North Africa and the Middle East
On Feb. 19, MarketWatch.com, the Dow Jones subsidiary that provides stock market quotes and business and financial news, reported that executives of China’s Cnooc Ltd. asked to delay the signing of an estimated $850 million oil deal until after the Chinese New Year, which fell on Feb. 3. They got their delay. “This had something to do with the Year of the Rabbit; it’s not a joke,” MarketWatch quoted “a person close to the matter” as saying.
It seemed a blithe dismissal of centuries-old Chinese beliefs, the kind of dismissal that stems from notions of cultural superiority. Adherents to such notions, we snuggle in a delusional cocoon — surprised, perplexed and even dismayed by occurrences in the other-world cultures of places like China, Africa and the Middle East, high-tech intelligence gathering notwithstanding. Our delusions would be risible were it not for the sometimes tragic outcomes of our cocoon-inspired responses to those occurrences.
The deal in question involved the purchase by Argentina’s Pan American Energy of Exxon Mobil Corp.’s Esso Petrolera Argentina S.r.L. unit, the country’s third-biggest fuels retailer with a network of some 500 service stations and an 85,000-barrel-a-day oil refinery, and another 220 service stations in Uruguay and Paraguay. Acquiring the unit would turn Pan American Energy into a fully integrated oil and gas producer and enable it to better compete with YPF S.A., Argentina’s largest integrated oil company, analysts said. The Cnooc executives got the delay because Pan American Energy is a unit of Bridas Corp., which is jointly owned by Argentina’s Bulgheroni family through Bridas Energy Holdings and Cnooc.
The delay request was no frivolous matter, an old friend of mine — a Filipina of Chinese origin — explained. “Although China turned communist and the regime is supposed to have disavowed traditional Chinese beliefs, it looks like not all is forgotten,” she said. “This multibillion-dollar oil deal is being put off for a month because the Chinese buyers believe that the Year of the Tiger, while officially over, still casts a shadow for about a month into the Year of the Rabbit. The Year of the Rabbit is not fully integrated into the New Year until about a month after Chinese New Year day.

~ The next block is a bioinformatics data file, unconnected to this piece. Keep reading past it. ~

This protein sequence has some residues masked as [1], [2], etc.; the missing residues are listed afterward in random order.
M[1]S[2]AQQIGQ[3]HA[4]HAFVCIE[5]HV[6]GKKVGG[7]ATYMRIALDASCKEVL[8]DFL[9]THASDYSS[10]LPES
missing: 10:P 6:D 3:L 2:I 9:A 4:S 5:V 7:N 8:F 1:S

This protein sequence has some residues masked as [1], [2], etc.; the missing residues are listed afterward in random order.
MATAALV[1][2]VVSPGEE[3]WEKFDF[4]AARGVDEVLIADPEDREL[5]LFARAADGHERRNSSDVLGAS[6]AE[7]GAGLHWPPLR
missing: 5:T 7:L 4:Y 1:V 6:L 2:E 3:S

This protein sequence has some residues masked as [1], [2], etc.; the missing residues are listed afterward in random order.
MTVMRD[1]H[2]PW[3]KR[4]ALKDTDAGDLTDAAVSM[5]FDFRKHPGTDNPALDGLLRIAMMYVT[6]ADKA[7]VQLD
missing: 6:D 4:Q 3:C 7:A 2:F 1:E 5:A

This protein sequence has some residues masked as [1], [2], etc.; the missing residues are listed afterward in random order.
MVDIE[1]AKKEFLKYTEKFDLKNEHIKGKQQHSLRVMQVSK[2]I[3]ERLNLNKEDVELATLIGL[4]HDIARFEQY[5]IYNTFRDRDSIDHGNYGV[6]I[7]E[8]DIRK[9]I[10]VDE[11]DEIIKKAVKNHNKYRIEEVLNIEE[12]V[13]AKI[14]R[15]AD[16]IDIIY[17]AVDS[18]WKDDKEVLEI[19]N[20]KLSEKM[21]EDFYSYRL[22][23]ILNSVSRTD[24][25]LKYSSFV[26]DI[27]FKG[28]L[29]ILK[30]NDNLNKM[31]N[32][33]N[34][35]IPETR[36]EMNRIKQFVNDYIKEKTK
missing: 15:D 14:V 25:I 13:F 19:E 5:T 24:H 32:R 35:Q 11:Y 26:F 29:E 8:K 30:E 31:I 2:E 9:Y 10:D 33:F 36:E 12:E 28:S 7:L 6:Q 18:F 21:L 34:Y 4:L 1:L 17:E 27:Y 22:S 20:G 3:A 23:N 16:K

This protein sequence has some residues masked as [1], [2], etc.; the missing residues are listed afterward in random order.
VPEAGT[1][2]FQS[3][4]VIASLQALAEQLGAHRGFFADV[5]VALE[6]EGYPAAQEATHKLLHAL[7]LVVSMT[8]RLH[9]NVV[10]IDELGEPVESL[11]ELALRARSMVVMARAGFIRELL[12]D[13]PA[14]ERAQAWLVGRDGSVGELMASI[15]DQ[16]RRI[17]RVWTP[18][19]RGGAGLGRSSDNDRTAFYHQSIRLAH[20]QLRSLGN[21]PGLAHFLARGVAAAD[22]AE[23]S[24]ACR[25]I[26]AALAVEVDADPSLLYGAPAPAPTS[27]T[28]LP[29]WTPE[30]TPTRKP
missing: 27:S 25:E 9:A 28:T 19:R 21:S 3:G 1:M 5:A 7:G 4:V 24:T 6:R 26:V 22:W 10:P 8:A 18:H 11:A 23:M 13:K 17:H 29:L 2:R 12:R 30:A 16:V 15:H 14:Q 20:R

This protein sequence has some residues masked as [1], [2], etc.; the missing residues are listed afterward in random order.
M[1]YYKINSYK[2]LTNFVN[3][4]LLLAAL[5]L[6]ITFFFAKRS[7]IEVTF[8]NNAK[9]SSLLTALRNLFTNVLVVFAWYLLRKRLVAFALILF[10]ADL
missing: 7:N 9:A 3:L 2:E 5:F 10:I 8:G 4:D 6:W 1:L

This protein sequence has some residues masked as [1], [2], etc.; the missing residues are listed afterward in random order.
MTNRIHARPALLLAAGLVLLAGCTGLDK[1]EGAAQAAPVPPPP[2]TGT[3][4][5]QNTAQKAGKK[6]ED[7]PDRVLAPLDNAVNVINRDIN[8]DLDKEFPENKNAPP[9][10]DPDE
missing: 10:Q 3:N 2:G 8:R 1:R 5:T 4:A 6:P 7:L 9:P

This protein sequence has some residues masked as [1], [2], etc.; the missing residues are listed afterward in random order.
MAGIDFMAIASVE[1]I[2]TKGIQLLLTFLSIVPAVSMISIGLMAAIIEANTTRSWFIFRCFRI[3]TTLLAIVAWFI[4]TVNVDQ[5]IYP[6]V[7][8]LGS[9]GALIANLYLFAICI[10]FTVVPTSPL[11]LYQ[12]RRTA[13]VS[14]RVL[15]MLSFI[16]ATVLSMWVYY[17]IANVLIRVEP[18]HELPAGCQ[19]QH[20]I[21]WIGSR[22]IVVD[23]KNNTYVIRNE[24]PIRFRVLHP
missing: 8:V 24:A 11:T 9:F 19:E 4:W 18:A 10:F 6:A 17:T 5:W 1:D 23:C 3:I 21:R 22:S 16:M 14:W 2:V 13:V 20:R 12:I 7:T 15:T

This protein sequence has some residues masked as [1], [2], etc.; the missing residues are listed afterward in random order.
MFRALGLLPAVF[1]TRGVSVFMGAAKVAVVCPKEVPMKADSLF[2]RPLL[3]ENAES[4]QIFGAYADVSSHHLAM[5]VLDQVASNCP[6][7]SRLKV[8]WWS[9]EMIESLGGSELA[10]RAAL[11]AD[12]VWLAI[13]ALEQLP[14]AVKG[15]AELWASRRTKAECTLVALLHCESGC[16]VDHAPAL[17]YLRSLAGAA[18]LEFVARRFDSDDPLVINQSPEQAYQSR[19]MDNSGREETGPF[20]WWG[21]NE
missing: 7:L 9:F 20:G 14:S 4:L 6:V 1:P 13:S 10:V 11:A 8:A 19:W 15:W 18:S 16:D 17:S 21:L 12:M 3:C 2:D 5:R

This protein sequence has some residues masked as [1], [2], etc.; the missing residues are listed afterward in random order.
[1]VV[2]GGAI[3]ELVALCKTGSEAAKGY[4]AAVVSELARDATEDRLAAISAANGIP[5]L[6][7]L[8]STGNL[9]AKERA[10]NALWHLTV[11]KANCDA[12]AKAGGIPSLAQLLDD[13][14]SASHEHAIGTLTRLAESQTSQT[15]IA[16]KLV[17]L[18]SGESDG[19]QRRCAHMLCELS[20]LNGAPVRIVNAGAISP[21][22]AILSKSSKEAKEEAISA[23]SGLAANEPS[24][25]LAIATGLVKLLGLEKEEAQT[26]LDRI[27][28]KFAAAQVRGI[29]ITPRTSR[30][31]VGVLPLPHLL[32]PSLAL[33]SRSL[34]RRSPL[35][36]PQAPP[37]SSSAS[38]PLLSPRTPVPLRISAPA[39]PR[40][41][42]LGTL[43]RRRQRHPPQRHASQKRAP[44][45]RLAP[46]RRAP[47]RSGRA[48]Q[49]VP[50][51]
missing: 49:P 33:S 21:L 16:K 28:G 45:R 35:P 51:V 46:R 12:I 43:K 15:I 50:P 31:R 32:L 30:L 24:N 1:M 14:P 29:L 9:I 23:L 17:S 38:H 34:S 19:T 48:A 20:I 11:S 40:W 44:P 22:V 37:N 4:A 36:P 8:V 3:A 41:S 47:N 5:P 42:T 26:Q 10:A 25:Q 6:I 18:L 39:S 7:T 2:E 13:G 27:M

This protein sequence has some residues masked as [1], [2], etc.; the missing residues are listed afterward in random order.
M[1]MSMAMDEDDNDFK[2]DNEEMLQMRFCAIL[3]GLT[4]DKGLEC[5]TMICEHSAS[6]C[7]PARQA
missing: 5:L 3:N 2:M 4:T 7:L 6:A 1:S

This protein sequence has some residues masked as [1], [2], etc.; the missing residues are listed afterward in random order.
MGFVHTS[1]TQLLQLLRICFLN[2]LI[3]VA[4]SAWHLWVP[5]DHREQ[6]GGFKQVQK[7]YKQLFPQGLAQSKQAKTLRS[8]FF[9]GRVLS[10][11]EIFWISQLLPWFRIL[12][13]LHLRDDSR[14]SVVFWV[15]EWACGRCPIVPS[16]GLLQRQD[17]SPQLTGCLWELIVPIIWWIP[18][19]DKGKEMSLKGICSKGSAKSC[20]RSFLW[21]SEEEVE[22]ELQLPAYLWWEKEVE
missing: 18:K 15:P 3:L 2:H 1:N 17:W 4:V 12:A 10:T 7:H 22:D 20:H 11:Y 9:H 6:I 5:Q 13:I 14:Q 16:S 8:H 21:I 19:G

“So, with February being a ‘trailing’ part of the Year of the Tiger (which brings lots of uncertainties and upheavals to many, except for Year of the Horse folks), the Chinese government wants to put off signing this deal until the Year of the Rabbit fully comes out on its own into the New Year, around early March. This is what the Chinese refer to as the period where the animal symbol takes on the head of the rabbit (sign of the New Year) and the tail of a tiger (sign of the year just passed, but not completely gone). And during this period of transition,” she continued, “the uncertainties and upheavals brought in by the Tiger year are not completely gone, although they’re weakening, while the period of recovery and peace brought on by the Year of the Rabbit gains strength and slowly overpowers the uncertainties and upheavals of the Tiger year.
“Not many folks are acquainted with this part of Chinese New Year tradition. Now you are. So expect the fire raging through North Africa and the Middle East to continue, but it will eventually begin to dissipate as the Year of the Rabbit gains strength.”
Great! But what will the ashes look like?